Republicans keep control of legislature
RALEIGH — While state Republicans celebrate today, some student and advocacy groups are worrying about the future of higher education.
Republicans were certain Tuesday night that they would maintain coveted control of both the N.C. House of Representatives and Senate.
Republicans now have 77 N.C. House seats and 32 N.C. Senate seats, according to unofficial results. Republican gubernatorial candidate Pat McCrory was elected governor.
This is the first time in 140 years that Republicans have control of the governor’s mansion and both chambers of the N.C. General Assembly.
There were few surprises Tuesday night. Republicans, who won House and Senate seats by margins as high as 19 percent, were expected to continue their electoral success of 2010 — when the GOP gained control of both chambers of the legislature for the first time in more than 100 years.
Rep. Thom Tillis, R-Mecklenburg and N.C. Speaker of the House, praised last year’s bipartisanship but said having McCrory in office will speed up the legislative process.
But some students and experts have raised concerns that a new era of Republican leadership in both the legislature and governor’s office could undermine the affordability of the UNC system.
After facing a budget shortfall of as large as $3.7 billion in 2010, the new GOP leadership enacted spending cuts, including a $414 million budget cut to the UNC system last year. The legislature restored $24 million to the budget this summer.
But the system is still operating with 11 percent less money than before the recession, said Alexandra Sirota, director of the N.C. Budget and Tax Center.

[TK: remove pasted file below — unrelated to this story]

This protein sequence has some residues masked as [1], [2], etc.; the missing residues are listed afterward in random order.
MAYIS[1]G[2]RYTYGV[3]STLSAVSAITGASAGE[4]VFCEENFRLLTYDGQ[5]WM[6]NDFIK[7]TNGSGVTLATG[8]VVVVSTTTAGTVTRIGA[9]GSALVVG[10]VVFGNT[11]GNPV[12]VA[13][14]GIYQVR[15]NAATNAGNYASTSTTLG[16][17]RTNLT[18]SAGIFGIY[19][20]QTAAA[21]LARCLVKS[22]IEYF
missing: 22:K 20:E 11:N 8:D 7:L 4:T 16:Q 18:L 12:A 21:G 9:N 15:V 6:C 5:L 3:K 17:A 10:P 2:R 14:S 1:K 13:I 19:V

In order to offset the budget cut, the system’s Board of Governors approved a controversial 8.8 percent tuition increase systemwide last year.
Gary Pearce, a Democratic strategist, said the UNC system should expect budget cuts to continue.
“Republicans see their election as a mandate to cut spending, and that’s going to include the university.”
But Tillis said the UNC system could see funding increases. He and other state Republicans also support programs like the performance-based funding model being considered by the UNC system.
The model would allocate funding to schools based on factors like retention, degree efficiency, and six-year graduation rates. The system is trying to get more funding for the model.“We want to start taking legislators out of the details and get more measured results — it’s a perfect model,” Tillis said.
Rep. Paul Stam, R-Wake, who was re-elected Tuesday, also said the legislature should stay out of the UNC system’s decisions.
Chris Fitzsimon, director of the left-leaning N.C. Policy Watch, said the legislature’s history of spending cuts is troubling, and a Republican governor will only exacerbate the cuts.
“I’m concerned that there won’t be a check on a Republican legislature working closely with McCrory,” he said.
Matt Hickson, member of the UNC-CH chapter of the N.C. Student Power Union, said many conservative legislators are not committed to higher education affordability.
Students bore the cost of the budget cuts through tuition increases and cuts to financial aid, he said.
“It would be a shame if one of the things that distinguished us from other universities — affordability — was lost in the era of conservative control,” Hickson said.
Staff writer Eric Garcia contributed reporting.
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